Business Technology

Tuesday 17 October 2017

Weckler on Technology: Sony wins the console war with PlayStation 4

The Sony Playstation 4
The Sony Playstation 4
The Sony A7
The Selfie
The Nokia 1520
Adrian Weckler

Adrian Weckler

Adrian Weckler casts his eye over this week's hotest gadgets.

Sony Playstation 4

Price: from €400 (with one controller)

Rating: * * * *

Like a few others, my more intense gaming days are probably behind me. But if I were to dive down again, I think it would probably be with Sony's PlayStation 4, launched yesterday in Ireland.

Having played with the device for about a week, there are a couple of reasons I say this. First, the unit itself is extremely elegant. That means I get away with having it in the living room for at least 24 hours before being told that it's 'an unsightly gadget' or 'a mess of wires'.

Secondly, the PS4 is much closer to what I regard a gaming device to be. In other words, it's not trying to be some kind of 'home entertainment' system like its main rival, the Xbox One.

People will have different views on this, but I cringe every time I hear a tech manufacturer proclaim that they're going to become 'integrated' in our sitting rooms.

And it's a relief that Sony isn't trying to shove voice-control down our throats, either, via a mandatory camera. I don't want to physically talk to my console to switch it on.

Finally, it's much more keenly priced (by €100) than its Microsoft rival.

Sony A7

Price: €1,600 (body only); €2,000 (with 28-70mm lens)

Rating: * * * *

Camera enthusiasts often pine for things such as so-called full-frame quality on smaller devices. The reason many photographers opt for bulky black models is that they let in more light (with their larger full-frame apertures), which makes for better photos. For reasons of physics, it is harder to do this on a smaller camera.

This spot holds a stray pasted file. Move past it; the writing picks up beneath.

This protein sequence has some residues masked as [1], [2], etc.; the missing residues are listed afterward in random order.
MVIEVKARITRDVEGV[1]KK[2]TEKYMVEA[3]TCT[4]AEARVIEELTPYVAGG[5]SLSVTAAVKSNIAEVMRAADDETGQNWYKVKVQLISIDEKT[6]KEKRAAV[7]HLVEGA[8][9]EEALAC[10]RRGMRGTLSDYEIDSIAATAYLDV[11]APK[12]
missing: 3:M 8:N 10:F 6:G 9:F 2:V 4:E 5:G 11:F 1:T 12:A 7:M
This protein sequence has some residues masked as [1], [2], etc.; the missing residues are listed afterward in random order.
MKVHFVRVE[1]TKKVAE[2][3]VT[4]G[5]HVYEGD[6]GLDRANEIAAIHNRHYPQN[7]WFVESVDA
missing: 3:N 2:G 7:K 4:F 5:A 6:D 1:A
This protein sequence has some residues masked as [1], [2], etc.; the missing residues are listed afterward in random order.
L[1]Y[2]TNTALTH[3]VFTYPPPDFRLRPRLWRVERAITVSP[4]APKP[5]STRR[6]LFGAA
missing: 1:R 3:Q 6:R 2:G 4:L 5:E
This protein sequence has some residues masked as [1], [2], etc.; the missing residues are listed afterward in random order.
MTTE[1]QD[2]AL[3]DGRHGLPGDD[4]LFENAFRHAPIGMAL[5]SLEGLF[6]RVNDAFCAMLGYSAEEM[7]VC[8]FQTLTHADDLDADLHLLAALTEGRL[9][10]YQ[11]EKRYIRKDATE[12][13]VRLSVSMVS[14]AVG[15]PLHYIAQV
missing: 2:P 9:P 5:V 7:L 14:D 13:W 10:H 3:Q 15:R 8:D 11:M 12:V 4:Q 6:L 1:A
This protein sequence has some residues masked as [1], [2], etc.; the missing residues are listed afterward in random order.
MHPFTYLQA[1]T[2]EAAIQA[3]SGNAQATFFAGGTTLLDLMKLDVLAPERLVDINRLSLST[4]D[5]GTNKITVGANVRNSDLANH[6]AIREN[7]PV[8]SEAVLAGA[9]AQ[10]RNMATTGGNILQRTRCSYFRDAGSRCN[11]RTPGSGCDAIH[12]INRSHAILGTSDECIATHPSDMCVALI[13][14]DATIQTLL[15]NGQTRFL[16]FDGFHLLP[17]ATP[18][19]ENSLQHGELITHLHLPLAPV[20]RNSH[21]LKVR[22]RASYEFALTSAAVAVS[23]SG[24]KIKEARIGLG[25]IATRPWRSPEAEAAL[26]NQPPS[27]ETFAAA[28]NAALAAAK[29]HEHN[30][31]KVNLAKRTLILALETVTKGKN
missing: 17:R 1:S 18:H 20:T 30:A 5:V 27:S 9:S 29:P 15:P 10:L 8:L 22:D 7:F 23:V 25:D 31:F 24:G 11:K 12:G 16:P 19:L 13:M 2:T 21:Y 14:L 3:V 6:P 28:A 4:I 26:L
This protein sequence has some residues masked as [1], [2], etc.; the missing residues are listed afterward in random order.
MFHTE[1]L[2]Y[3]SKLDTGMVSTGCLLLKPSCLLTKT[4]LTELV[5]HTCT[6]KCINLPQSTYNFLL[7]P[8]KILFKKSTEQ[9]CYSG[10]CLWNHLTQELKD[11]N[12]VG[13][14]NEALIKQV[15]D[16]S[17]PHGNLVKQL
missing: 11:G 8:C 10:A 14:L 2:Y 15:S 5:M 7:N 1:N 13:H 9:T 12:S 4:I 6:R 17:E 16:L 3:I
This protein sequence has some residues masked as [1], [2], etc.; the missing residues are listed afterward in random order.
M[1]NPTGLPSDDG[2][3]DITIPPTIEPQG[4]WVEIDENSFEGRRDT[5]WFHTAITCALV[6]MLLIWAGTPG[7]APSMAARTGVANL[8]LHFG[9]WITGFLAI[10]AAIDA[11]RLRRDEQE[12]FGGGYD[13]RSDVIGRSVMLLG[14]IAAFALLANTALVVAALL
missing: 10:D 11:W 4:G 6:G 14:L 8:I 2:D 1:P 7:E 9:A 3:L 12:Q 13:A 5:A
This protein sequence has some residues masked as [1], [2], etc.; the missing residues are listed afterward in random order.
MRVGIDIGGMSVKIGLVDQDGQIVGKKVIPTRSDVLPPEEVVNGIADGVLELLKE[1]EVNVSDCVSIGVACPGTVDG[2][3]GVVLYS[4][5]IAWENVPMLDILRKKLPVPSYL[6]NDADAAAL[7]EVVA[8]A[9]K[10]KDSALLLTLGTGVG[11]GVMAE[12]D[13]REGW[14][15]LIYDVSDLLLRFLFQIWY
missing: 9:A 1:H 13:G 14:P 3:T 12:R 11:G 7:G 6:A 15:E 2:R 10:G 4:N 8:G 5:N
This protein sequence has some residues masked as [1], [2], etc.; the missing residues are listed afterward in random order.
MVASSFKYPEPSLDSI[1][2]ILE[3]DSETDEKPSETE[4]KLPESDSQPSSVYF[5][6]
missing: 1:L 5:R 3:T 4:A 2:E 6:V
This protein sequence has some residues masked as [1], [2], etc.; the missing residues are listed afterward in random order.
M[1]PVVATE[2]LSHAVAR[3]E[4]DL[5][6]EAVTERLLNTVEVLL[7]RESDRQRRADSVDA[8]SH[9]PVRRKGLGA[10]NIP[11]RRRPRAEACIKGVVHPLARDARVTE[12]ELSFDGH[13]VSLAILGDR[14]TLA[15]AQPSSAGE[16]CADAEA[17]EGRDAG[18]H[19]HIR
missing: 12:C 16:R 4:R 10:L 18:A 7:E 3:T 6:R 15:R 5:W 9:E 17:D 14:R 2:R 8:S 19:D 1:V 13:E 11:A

But a year after Sony introduced its astonishing full-frame compact RX1, it has just launched another small full-frame model, the a7. This is different from the fixed-lens, 35mm RX1 insofar as it accepts interchangeable lenses. That makes it a bit bigger, but not as big as a traditional DSLR. While it sports a 24-megapixel sensor, a bigger version (the a7R) will have a 36-megapixel sensor when it launches next week.

There are a few other differences with larger DSLRs, such as a lack of an optical viewfinder. But even with Canon's recent price drop on its 6D price (to €1,700), this has become the cheapest full-frame camera on the market.

The Selfie

Price: €25 (including delivery from UrbanOutfitters.com)

Rating: * * * *

Sniffy columnists and tweeters have been lining up to denounce self-taken cameraphone shots (selfies) as "vain", "narcissistic" and "yet more evidence of a shallow generation".

Of course, the same vanity most definitely does not apply to the columnists' (large) byline photos. Or their carefully chosen Twitter avatars. Oh no.

Happily, we're not all pompous posers. Still, would we buy a gadget dedicated to selfies? That's what US firm Gabba Goods is testing with a small device called 'The Selfie'. It's a simple remote control cable that allows you to take photos from your iPhone, iPod Touch or iPad (iOS only, no Android) by clicking a small button at the end of the thin, 1.2-metre cable. The idea is to take more composed 'selfies' than the arms-length, shaky snaps that fill our Instagram feeds.

While it works great, I can't help feeling that it bumps against one rule of selfie-culture: spontaneity. (Having this with you increases the likelihood that you're planning a selfie, which isn't really how selfies work.) That aside, it's a fun little gadget that would make a nice stocking-filler for Christmas.

Nokia 1520

Price: €700 sim-free, expected from free on Vodafone.

Rating: * * * *

IS six inches too big for a phone? The headline metrics can be confusing. While Apple's iPhone 5 is four inches in diameter, Nokia's new six-inch Lumia 1520 is over twice its size. Personally, I like big-screen phones (as tomorrow's specially rated guide to the best and worst business phones in the Sunday Independent will make clear).

Like other Lumias, the 1520 uses Windows. That means that it's decent for Microsoft software but still poorer than iPhones or Android handsets for app selection. It certainly has enough power, with a blistering 2.2Ghz quadcore chip. There's an impressive 20-megapixel camera too. In arguably the fastest-growing niche premium-phone segment (phablets), this could do reasonably well.

Irish Independent

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